Blog: Why UDDI Sucks

Blog: Why UDDI Sucks

Last week I shared my interview with Eugene Ciurana, Leapfrog Enterprises' Director of Systems Infrastructure. One look at his photo will tell you Ciurana is not your typical suit. Ditto his approach to building a service-oriented architecture.

So I guess it should come as no surprise that some of the vendors with whom he associates are not cut from the pinstripe cloth, either. In fact, during the course of reporting his story, I took a briefing with Dave Rosenberg, the CEO at MuleSource, whose Mule ESB plays a key role in Leapfrog's SOA.

As we chatted about the various dimensions of the SOA universe, Rosenberg made a bold assertion. He barked, "UDDI sucks!" I was struck. Universal Description, Discovery, and Integration, the open OASIS standard designed to provide a platform-independent global Web service registry-the key to allowing SOAs the world over share and connect services over the Internet-sucks!

Rather than go off-topic and squander the remainder of our briefing time, I asked Rosenberg if he would mind sharing his reasoning (and by extension, MuleSource's) with CIO's readers in another column. He agreed.

Dave passed the job of articulating MuleSource's position to SOA architect Dan Diephouse, project lead for Mule RESTpack and SOA Governance platform Mule Galaxy. Dan is also creator of the Xfire project, and co-founder of Apache CXF.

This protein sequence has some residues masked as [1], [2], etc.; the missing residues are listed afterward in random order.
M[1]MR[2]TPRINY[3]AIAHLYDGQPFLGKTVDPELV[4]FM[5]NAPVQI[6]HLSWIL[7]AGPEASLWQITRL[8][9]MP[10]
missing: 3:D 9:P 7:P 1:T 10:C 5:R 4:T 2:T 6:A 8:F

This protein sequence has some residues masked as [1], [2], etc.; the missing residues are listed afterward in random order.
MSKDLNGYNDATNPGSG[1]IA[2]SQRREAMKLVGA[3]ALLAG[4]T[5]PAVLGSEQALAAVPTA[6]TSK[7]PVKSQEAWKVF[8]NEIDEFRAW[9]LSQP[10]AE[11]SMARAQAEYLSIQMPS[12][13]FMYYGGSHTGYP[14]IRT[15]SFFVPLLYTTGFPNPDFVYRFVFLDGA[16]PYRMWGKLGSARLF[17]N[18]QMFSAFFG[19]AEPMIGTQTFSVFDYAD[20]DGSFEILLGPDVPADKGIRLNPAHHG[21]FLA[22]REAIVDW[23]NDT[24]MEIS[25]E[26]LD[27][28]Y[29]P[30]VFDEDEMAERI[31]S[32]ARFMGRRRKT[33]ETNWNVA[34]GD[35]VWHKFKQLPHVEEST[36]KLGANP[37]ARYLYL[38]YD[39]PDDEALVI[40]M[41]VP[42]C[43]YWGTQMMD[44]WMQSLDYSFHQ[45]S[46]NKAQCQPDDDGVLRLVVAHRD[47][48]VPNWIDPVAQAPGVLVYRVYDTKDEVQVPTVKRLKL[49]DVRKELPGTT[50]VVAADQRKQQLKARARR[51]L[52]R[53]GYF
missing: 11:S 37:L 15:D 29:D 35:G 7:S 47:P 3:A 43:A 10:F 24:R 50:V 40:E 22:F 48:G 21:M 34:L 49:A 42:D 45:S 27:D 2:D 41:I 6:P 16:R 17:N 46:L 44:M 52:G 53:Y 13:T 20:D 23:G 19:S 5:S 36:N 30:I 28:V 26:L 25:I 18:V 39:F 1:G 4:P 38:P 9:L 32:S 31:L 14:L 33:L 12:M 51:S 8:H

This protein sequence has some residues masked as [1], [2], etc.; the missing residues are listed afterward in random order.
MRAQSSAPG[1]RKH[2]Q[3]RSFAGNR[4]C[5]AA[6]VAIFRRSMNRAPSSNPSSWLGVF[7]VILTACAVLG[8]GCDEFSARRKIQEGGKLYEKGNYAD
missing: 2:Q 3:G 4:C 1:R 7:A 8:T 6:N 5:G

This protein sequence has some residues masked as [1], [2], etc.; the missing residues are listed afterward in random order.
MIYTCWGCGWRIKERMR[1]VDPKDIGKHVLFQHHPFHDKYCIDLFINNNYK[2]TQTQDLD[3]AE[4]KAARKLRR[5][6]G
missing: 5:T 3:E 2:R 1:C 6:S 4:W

MuleSource's position on UDDI follows. But this isn't the end of the story. With MuleSource's permission, I shared this piece with the folks at Microsoft. Microsoft is one of the driving forces behind UDDI, which first debuted in 2000 (it's currently at v.3.x).

Separately, you can read the Microsoft counterpoint.

Meanwhile, here's MuleSource's Dan Diephouse articulating why UDDI sucks. I've made minor grammatical edits, but these are Diephouse's words.

"The registry landscape needs to change. The unholy trinity of SOAP, WSDL and UDDI needs to go. While registry vendors, such as Systinet, have pioneered a number of good ideas in the field, they have failed to meet the needs of enterprise integration projects today, because they are based on these technologies. One should be able to guess this just by seeing the limited adoption, low success rate and high price tags of these solutions. Mass adoption is just not in the cards.

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